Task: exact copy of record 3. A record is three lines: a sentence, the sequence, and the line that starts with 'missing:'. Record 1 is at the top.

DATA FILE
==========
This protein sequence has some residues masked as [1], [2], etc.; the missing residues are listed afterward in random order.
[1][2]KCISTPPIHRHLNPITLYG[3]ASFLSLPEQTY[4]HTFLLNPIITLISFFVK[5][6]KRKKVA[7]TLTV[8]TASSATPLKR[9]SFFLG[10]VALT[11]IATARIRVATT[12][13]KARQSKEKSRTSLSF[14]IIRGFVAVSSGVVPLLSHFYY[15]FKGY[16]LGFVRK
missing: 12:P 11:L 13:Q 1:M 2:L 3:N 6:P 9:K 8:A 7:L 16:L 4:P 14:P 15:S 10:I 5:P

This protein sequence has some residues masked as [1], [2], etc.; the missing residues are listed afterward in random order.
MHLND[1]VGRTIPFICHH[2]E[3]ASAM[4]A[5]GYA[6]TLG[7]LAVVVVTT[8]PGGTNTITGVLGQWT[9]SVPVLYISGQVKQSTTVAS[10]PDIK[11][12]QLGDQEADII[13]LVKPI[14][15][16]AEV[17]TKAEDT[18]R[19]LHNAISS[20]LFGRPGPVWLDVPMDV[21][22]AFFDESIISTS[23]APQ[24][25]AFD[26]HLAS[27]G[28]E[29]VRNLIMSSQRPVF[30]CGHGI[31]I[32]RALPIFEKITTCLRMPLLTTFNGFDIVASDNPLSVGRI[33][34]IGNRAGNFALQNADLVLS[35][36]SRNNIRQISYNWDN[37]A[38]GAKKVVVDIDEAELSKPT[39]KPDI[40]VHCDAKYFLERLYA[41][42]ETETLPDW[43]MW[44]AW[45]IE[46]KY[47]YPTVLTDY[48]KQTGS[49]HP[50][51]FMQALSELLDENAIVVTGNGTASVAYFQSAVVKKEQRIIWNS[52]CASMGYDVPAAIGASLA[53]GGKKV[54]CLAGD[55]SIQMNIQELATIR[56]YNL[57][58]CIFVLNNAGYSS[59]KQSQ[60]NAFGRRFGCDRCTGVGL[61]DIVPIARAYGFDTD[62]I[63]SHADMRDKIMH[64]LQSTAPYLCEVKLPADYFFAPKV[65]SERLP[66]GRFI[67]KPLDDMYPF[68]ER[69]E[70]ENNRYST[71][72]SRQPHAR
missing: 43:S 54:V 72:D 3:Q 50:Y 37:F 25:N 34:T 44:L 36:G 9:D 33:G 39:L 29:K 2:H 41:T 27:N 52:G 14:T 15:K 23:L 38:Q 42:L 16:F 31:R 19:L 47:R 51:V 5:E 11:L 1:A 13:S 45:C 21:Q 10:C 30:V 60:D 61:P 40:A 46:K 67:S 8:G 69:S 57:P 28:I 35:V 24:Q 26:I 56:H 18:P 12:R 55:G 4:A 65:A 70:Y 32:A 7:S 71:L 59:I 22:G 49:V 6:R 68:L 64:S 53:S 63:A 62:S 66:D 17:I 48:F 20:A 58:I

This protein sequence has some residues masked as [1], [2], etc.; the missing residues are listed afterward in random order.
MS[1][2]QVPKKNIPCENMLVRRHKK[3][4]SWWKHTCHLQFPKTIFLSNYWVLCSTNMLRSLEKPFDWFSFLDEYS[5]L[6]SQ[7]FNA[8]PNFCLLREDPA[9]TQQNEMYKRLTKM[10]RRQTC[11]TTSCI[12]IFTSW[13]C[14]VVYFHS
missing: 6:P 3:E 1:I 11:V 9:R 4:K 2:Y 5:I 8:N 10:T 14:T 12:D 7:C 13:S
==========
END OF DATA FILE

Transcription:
This protein sequence has some residues masked as [1], [2], etc.; the missing residues are listed afterward in random order.
MS[1][2]QVPKKNIPCENMLVRRHKK[3][4]SWWKHTCHLQFPKTIFLSNYWVLCSTNMLRSLEKPFDWFSFLDEYS[5]L[6]SQ[7]FNA[8]PNFCLLREDPA[9]TQQNEMYKRLTKM[10]RRQTC[11]TTSCI[12]IFTSW[13]C[14]VVYFHS
missing: 6:P 3:E 1:I 11:V 9:R 4:K 2:Y 5:I 8:N 10:T 14:T 12:D 7:C 13:S